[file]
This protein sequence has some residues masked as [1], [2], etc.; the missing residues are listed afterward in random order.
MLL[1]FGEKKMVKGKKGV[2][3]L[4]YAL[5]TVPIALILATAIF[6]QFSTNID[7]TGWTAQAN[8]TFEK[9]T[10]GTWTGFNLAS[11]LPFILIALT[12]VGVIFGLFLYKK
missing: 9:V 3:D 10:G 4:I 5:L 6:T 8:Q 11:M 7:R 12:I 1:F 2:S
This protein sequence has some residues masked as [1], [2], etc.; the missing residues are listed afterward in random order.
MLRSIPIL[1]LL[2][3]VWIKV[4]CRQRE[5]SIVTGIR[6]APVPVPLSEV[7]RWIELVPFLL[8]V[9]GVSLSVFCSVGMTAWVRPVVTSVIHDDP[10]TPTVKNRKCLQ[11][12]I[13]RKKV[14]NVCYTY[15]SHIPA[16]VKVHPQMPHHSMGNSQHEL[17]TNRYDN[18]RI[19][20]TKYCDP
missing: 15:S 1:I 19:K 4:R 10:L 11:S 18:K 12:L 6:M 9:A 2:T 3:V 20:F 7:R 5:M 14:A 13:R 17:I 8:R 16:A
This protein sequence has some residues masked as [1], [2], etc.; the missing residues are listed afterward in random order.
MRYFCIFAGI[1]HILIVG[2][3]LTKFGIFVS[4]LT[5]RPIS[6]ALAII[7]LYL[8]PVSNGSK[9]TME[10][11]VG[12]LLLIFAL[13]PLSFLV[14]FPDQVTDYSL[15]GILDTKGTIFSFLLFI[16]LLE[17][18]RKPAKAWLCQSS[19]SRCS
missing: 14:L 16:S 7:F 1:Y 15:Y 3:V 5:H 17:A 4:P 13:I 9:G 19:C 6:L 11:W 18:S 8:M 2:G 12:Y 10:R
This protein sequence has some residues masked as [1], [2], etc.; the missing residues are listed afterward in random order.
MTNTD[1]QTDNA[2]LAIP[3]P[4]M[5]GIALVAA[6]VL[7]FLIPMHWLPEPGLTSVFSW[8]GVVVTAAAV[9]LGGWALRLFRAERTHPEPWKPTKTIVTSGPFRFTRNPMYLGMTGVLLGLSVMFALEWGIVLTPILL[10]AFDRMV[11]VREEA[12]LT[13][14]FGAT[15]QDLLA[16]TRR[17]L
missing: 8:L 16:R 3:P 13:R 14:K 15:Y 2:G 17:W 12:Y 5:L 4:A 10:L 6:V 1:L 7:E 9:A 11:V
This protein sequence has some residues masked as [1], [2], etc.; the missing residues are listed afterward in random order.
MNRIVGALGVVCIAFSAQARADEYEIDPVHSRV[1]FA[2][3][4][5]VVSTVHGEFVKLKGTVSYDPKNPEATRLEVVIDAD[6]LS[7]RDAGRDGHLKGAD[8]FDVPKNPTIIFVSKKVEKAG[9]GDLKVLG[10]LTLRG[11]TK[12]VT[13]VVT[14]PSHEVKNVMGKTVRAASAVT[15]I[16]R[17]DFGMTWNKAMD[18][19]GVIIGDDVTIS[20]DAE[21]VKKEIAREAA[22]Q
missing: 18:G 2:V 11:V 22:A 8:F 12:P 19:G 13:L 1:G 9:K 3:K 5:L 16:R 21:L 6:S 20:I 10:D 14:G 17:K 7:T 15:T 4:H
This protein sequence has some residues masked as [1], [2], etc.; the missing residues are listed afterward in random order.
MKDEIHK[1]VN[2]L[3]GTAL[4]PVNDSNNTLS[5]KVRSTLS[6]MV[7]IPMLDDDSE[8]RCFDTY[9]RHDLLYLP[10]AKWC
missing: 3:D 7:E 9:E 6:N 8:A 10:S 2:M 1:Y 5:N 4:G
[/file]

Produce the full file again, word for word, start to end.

This protein sequence has some residues masked as [1], [2], etc.; the missing residues are listed afterward in random order.
MLL[1]FGEKKMVKGKKGV[2][3]L[4]YAL[5]TVPIALILATAIF[6]QFSTNID[7]TGWTAQAN[8]TFEK[9]T[10]GTWTGFNLAS[11]LPFILIALT[12]VGVIFGLFLYKK
missing: 9:V 3:D 10:G 4:I 5:L 6:T 8:Q 11:M 7:R 12:I 1:F 2:S
This protein sequence has some residues masked as [1], [2], etc.; the missing residues are listed afterward in random order.
MLRSIPIL[1]LL[2][3]VWIKV[4]CRQRE[5]SIVTGIR[6]APVPVPLSEV[7]RWIELVPFLL[8]V[9]GVSLSVFCSVGMTAWVRPVVTSVIHDDP[10]TPTVKNRKCLQ[11][12]I[13]RKKV[14]NVCYTY[15]SHIPA[16]VKVHPQMPHHSMGNSQHEL[17]TNRYDN[18]RI[19][20]TKYCDP
missing: 15:S 1:I 19:K 4:R 10:L 11:S 18:K 12:L 6:M 9:A 2:T 3:V 20:F 7:R 5:M 14:A 13:R 17:I 8:R 16:A
This protein sequence has some residues masked as [1], [2], etc.; the missing residues are listed afterward in random order.
MRYFCIFAGI[1]HILIVG[2][3]LTKFGIFVS[4]LT[5]RPIS[6]ALAII[7]LYL[8]PVSNGSK[9]TME[10][11]VG[12]LLLIFAL[13]PLSFLV[14]FPDQVTDYSL[15]GILDTKGTIFSFLLFI[16]LLE[17][18]RKPAKAWLCQSS[19]SRCS
missing: 14:L 16:S 7:F 1:Y 15:Y 3:V 5:H 17:A 4:P 13:I 9:G 19:C 6:L 11:W 18:S 8:M 2:G 12:Y 10:R
This protein sequence has some residues masked as [1], [2], etc.; the missing residues are listed afterward in random order.
MTNTD[1]QTDNA[2]LAIP[3]P[4]M[5]GIALVAA[6]VL[7]FLIPMHWLPEPGLTSVFSW[8]GVVVTAAAV[9]LGGWALRLFRAERTHPEPWKPTKTIVTSGPFRFTRNPMYLGMTGVLLGLSVMFALEWGIVLTPILL[10]AFDRMV[11]VREEA[12]LT[13][14]FGAT[15]QDLLA[16]TRR[17]L
missing: 8:L 16:R 3:P 13:R 14:K 15:Y 2:G 17:W 12:Y 5:L 4:A 10:L 6:V 1:L 7:E 9:A 11:V
This protein sequence has some residues masked as [1], [2], etc.; the missing residues are listed afterward in random order.
MNRIVGALGVVCIAFSAQARADEYEIDPVHSRV[1]FA[2][3][4][5]VVSTVHGEFVKLKGTVSYDPKNPEATRLEVVIDAD[6]LS[7]RDAGRDGHLKGAD[8]FDVPKNPTIIFVSKKVEKAG[9]GDLKVLG[10]LTLRG[11]TK[12]VT[13]VVT[14]PSHEVKNVMGKTVRAASAVT[15]I[16]R[17]DFGMTWNKAMD[18][19]GVIIGDDVTIS[20]DAE[21]VKKEIAREAA[22]Q
missing: 18:G 2:V 11:V 22:A 8:F 12:P 19:G 13:L 1:G 9:K 3:K 5:L 16:R 21:L 6:S 20:I 10:D 14:G 17:K 7:T 15:T 4:H
This protein sequence has some residues masked as [1], [2], etc.; the missing residues are listed afterward in random order.
MKDEIHK[1]VN[2]L[3]GTAL[4]PVNDSNNTLS[5]KVRSTLS[6]MV[7]IPMLDDDSE[8]RCFDTY[9]RHDLLYLP[10]AKWC
missing: 3:D 7:E 9:E 6:N 8:A 10:S 2:M 1:Y 5:N 4:G